But again, the Left is only concerned with intentions, not results. Stoking the raging flames of class warfare by flogging a minimum wage hike helps the Left in several specific ways.
Raising the minimum wage benefits President Obama's comrades in organized labor. It helps the cartels also known as unions by restricting competition among those offering their labor. It also helps unions because many collective bargaining agreements mandate automatic pay raises for those covered by the agreement when the minimum wage is increased.
It has long been an open question whether leftists fail to grasp basic economic principles or whether they understand economics but choose to ignore economic realities because such things stubbornly defy the left-wing narrative.
Conservative commentator Jonathan M. Hanen wrote about these defective progressive thought processes earlier this year. Left-wingers regard the economy as a living thing, or rather a plaything, that can easily be manipulated to serve social-justice ends.
He noted that Sen. Elizabeth Warren (D-Mass.) embarrassed herself on Capitol Hill two years ago when she posed a bizarre question about a weird abstraction to someone who actually understands economics.
Warren made headlines at a congressional hearing in 2013 by advocating tripling the minimum wage to a job-killing $22 per hour, well beyond Obama’s proposed hike from $7.75 to $9.00. Warren tried to sell her dubious proposal as “indexing the minimum wage.” She asked, presumably with a straight face, University of Massachusetts economics professor Arindrajit Dube, “If we started in 1960, and we said that, as productivity goes up—that is, as workers are producing more—then the minimum wage is going to go up the same. And, if that were the case, the minimum wage today would be about $22 an hour. So, my question, Mr. Dube, is what happened to the other $14.75?”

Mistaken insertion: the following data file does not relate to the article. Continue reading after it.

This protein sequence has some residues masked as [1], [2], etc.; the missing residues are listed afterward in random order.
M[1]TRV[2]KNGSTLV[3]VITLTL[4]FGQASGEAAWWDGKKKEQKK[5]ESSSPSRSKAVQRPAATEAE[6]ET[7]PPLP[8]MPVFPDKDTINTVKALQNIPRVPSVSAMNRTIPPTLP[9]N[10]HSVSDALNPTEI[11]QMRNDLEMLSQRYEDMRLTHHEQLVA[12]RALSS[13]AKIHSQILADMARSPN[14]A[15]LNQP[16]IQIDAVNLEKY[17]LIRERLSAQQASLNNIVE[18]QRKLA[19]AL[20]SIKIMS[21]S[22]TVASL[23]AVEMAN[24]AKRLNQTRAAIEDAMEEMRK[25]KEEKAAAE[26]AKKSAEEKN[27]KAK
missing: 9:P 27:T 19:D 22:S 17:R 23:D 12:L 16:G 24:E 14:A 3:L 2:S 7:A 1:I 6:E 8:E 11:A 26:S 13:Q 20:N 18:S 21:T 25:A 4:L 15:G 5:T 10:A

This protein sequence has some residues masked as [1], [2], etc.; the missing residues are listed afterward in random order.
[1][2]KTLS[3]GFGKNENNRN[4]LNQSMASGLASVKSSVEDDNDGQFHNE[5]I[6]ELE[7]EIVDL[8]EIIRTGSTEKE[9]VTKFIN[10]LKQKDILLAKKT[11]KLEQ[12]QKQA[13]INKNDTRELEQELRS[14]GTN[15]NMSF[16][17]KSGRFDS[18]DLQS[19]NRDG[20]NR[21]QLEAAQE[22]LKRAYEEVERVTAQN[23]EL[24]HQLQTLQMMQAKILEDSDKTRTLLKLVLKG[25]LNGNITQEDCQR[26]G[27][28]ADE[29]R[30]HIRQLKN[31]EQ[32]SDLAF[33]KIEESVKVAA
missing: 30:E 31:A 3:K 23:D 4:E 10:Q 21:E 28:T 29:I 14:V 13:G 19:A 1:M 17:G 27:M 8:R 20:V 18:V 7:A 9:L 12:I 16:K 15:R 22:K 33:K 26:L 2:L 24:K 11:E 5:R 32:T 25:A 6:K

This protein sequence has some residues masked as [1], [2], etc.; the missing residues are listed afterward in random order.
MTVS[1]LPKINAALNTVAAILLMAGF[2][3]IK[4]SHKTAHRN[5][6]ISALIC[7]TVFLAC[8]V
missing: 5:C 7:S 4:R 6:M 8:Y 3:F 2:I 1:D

"If this question had been asked at a convention of economists," Hanen opined, "the laughter would have been deafening."
With that said, unfortunately, public opinion polls have shown for years that fairly large majorities have succumbed to the siren song of minimum wage hikes.
In some polls even self-identified Republicans and conservatives support increasing the hourly rate, albeit by bare majorities. People believe it doesn't cost them anything. They believe that the burden is borne entirely by well-heeled corporations, instead of by individual shareholders like themselves who have invested in, for example, mutual funds.
Some economic ignoramuses on the Left have even convinced themselves that when workers take a low-wage job that the business that hired them is effectively receiving a subsidy from taxpayers on the theory that the workers will have to avail themselves of social welfare programs in order to survive.
The Left sees any and all situations as opportunities to make government bigger.
The lure of raising the minimum wage, even at the expense of the workers they supposedly champion, is far too powerful for left-wingers to resist.